In February 2001, the offices of The News and Monrovia Guardian newspapers were closed supposedly for tax arrears. During that time, three editors and a reporter of The News were imprisoned and charged with espionage, after the paper reported that the government of President Charles Taylor had spent US $50,000 for helicopter repairs and US $23,000 on Christmas cards and souvenirs at a time Liberia’s social services are in disrepair and civil servants had gone unpaid for months.

We view the arbitrary closure of the two papers as a political move, rather than one necessitated by economic factors, considering that numerous other business entities with higher arrears still have their doors open.

We also call for the immediate and unconditional release of two lawyers, who have been jailed for the past several weeks for signing a statement by the Liberia National Bar Association criticizing the House of Representative for violating the Liberian Constitution by arbitrarily detaining the bar’s president. The detention of the lawyers without due process of law once again speaks to the rule of the jungle prevailing in war-ravished Liberia.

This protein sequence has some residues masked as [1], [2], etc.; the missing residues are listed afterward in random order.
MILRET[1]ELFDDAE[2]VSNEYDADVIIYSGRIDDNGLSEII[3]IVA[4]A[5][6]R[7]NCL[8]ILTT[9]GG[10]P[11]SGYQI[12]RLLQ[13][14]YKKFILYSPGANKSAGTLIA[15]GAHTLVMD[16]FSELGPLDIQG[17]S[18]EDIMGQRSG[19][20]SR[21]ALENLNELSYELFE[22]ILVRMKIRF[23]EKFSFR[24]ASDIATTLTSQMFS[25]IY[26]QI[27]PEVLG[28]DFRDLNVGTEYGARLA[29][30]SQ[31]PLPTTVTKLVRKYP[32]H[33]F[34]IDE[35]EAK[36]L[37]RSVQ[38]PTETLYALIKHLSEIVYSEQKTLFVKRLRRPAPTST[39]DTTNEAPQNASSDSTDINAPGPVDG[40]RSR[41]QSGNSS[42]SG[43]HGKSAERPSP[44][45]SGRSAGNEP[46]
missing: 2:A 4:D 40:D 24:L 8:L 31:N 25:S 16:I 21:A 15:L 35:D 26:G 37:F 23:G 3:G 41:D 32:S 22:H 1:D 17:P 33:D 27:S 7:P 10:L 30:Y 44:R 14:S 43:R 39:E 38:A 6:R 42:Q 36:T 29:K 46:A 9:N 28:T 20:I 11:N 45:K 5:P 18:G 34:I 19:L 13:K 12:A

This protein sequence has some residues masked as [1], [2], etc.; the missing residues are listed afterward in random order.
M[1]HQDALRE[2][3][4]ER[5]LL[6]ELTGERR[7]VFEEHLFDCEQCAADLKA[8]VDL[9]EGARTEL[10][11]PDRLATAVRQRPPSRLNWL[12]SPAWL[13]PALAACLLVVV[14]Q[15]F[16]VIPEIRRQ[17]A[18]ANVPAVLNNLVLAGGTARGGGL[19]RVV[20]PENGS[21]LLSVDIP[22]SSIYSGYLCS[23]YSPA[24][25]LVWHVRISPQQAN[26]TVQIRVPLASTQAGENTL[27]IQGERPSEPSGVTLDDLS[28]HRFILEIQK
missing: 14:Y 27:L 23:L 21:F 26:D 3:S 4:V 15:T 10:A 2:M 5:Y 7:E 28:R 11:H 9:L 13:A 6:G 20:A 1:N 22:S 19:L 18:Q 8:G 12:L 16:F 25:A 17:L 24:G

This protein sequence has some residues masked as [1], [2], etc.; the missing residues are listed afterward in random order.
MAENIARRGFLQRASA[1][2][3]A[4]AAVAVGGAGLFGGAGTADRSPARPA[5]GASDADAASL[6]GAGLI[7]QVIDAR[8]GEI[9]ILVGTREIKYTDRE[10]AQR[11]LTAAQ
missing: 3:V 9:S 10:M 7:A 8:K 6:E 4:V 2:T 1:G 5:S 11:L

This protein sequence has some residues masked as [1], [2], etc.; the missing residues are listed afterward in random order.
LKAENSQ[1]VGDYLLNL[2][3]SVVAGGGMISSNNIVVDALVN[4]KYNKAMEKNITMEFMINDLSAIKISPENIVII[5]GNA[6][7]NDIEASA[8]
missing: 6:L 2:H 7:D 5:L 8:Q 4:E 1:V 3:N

Since coming to power in 1997, the Taylor regime has maintained a policy of savagely punishing free speech. Kangaroo trials, arbitrary detention, intimidation, harassment, and in other instances politically-motivated murders have become common place, making a mockery of the civil war he waged on the country ostensibly to rid Liberia of such draconian and barbaric policies. We must remind the Liberian Government that freedom of speech or of the press is not a gift, which the government can withdraw at will. It is a fundamental right guaranteed by the Liberian Constitution and the Universal Declaration of Human Rights.